Analyzing further the financial aspects of the ongoing railway reforms, Marin Stancu from the Romanian Ministry of Transport and Infrastructure stresses that the continuation of reforms in all the SEE countries should be focused on two major objectives: (i) improvement of the framework for financing the railway infrastructure and (ii) consolidation of the financial sustainability of the railway companies.

Despite financial difficulties, Nikolic notes that, even though they are in different stages, all of the Regional Participants are dedicated to the implementation of necessary institutional reforms and alignment with EU rail acquis.

“It has to be pointed out that all of the Regional Participants are committed to the development of a balanced multimodal transport system in which railways will have one of the pivotal roles.”

Example of Romania, an EU member country that has already transposed and implemented all the three EU railway packages and created all the institutions required by the directives, shows that meeting the EU criteria is possible.

“In 1998, Romania was the first country in Central, Eastern and South East Europe to implement the institutional separation between the management of infrastructure and the provision of railway transport services, and also between freight and passenger railway services”, says Stancu.

According to him, the institutional separation was “the engine” for the competition on the railway market.

“The number and the share of private railway undertakings have continuously increased since 1999 up to the present, especially in the freight railway transport. In 2010, the market share of the freight private railway undertakings was about 50% and Romania comes first among EU member states, in terms of the market share of the private freight railway undertakings.”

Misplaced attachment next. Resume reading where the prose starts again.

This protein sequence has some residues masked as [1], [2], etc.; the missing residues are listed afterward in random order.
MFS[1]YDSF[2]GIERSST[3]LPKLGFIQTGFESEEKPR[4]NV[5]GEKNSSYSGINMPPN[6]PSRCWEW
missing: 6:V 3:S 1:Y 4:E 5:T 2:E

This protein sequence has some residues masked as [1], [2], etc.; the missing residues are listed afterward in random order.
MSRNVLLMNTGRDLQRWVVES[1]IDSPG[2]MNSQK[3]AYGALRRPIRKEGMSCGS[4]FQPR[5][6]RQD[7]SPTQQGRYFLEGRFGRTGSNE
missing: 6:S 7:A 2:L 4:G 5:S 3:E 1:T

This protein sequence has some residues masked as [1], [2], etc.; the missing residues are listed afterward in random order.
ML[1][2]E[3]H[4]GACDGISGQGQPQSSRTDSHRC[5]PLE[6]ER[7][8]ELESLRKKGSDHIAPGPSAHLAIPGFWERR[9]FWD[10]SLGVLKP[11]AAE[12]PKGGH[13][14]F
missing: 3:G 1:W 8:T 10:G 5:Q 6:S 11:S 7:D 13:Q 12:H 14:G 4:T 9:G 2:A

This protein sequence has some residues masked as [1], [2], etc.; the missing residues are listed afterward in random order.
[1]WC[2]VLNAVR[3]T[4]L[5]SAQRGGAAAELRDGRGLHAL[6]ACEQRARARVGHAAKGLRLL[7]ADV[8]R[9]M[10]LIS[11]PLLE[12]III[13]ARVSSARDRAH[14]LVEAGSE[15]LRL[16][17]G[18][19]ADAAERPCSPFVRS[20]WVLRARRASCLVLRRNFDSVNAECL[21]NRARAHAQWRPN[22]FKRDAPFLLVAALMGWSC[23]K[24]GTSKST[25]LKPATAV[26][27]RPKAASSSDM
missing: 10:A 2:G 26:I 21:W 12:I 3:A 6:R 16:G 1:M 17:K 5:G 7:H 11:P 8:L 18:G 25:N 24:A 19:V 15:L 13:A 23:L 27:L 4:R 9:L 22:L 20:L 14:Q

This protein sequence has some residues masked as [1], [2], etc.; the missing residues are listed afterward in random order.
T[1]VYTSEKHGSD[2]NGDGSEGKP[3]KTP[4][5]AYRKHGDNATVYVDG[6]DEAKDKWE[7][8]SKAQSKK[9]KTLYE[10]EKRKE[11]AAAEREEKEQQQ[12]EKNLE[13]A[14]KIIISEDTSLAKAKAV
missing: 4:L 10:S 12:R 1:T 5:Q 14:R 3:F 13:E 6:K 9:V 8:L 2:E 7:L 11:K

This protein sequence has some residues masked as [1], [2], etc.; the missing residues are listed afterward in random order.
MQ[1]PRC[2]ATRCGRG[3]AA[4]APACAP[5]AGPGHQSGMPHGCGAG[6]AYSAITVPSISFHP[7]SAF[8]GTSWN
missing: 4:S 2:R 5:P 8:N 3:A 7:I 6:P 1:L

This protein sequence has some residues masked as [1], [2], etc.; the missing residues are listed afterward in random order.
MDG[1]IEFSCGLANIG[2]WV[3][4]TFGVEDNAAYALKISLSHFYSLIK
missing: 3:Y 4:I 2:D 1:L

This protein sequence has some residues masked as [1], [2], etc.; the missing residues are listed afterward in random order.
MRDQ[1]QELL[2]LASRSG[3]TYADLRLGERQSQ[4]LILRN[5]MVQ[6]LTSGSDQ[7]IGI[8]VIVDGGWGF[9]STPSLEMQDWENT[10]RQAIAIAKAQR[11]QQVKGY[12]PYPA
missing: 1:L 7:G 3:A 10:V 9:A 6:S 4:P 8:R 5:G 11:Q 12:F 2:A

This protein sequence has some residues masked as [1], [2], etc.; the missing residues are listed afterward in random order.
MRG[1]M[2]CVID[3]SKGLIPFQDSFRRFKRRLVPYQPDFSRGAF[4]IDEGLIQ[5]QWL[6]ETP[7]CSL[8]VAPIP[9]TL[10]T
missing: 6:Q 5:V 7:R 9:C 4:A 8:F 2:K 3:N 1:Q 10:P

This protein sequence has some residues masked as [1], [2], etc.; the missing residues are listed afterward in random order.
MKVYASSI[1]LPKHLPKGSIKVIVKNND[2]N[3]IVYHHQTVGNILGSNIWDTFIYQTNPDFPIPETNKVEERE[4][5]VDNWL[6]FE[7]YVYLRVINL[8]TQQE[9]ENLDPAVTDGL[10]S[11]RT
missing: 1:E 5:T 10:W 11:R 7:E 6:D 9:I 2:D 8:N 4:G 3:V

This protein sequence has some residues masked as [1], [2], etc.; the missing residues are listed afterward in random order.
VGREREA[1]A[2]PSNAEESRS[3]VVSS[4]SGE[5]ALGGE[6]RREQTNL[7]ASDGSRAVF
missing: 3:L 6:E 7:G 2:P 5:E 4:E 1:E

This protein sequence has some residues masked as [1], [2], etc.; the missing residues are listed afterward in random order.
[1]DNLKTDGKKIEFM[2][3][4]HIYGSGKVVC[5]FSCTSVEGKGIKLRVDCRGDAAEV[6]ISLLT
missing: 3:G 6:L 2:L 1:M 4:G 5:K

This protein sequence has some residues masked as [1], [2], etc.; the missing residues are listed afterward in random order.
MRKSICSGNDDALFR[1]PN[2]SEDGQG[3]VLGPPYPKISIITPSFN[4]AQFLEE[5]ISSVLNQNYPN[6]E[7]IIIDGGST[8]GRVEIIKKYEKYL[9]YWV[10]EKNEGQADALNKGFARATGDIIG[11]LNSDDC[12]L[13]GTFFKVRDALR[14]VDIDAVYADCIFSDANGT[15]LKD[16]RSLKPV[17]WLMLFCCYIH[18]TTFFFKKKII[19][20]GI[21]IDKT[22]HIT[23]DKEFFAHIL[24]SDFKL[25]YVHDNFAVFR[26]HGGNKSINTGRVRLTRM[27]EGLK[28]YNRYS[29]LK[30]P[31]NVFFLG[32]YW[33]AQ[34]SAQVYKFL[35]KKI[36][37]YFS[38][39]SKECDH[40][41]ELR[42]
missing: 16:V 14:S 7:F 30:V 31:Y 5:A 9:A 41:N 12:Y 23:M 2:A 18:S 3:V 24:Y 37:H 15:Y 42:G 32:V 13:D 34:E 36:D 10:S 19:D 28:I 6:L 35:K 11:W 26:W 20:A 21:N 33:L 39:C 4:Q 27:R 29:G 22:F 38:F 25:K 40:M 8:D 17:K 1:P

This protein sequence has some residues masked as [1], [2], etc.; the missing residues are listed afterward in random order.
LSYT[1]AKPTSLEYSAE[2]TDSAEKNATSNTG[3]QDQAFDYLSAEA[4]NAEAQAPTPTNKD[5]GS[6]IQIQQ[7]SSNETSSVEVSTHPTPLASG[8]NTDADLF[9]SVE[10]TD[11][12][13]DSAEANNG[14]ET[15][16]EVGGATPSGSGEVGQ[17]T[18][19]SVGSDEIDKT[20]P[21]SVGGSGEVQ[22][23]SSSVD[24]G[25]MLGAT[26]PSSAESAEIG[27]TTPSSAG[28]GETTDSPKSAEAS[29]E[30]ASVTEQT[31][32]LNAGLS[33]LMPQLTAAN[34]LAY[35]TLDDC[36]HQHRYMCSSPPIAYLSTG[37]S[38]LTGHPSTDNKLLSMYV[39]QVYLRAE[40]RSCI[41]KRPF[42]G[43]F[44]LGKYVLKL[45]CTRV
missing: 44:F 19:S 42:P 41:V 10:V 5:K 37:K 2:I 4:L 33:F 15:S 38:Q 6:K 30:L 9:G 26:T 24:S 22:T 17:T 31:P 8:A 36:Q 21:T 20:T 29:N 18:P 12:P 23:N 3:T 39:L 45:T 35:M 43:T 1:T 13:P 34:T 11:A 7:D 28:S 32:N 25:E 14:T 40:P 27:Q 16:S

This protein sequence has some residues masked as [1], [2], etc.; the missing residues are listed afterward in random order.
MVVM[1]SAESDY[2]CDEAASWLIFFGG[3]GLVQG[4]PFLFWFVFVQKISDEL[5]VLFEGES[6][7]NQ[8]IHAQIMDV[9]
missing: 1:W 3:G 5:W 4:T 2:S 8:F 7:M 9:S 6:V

The present development of railway infrastructure in Romania as part of infrastructure of SEE is focused on Corridor IV (1312 km, Curtici – Bucharest – Constanta, with south branch Curtici – Craiova – Calafat to the new Danube Bridge Calafat (Romania) – Vidin (Bulgaria)), explains Stancu, adding that the standards involved are 160 km/h for passenger and 120 km/h for freight trains.

When it comes to concrete railway projects in the last couple of years, Redzepagic reminds that only some investment was done on few sections in Croatia, which are part of Corridor X and Corridor Vb, and in Serbia and Montenegro, that are part of Corridor X and Route 4.

“In general, investing in the railway infrastructure would be profitable.  However, the finalization of Corridor X is a top priority for the countries in the region in this context.”

Nikolic announces that ten railway projects (28.6% of all projects) are marked as regional priorities and included in MAP 2012 Priority Project List.

“These projects represent regional midterm priorities and will contribute to the development of accessibility and mobility in the region.

Due to an increased interest of its members, the Regional Cooperation Council will focus its attention and explore possibilities to strengthen and advance regional cooperation in development of railway sector through identification of regional infrastructure projects in this area.

[1] SEETO is a regional transport organization established by the Memorandum of Understanding for the development of the Core Regional Transport Network (MoU), signed on 11 June 2004 by the governments of Albania, Bosnia and Herzegovina, Croatia, the Former Yugoslav Republic of Macedonia, Montenegro, Serbia, UNMIK/Kosovo and the European Commission.


RCC is committed to supporting the process of railway sector reforms in South East Europe (Photo:

RCC is committed to supporting the process of railway sector reforms in South East Europe (Photo: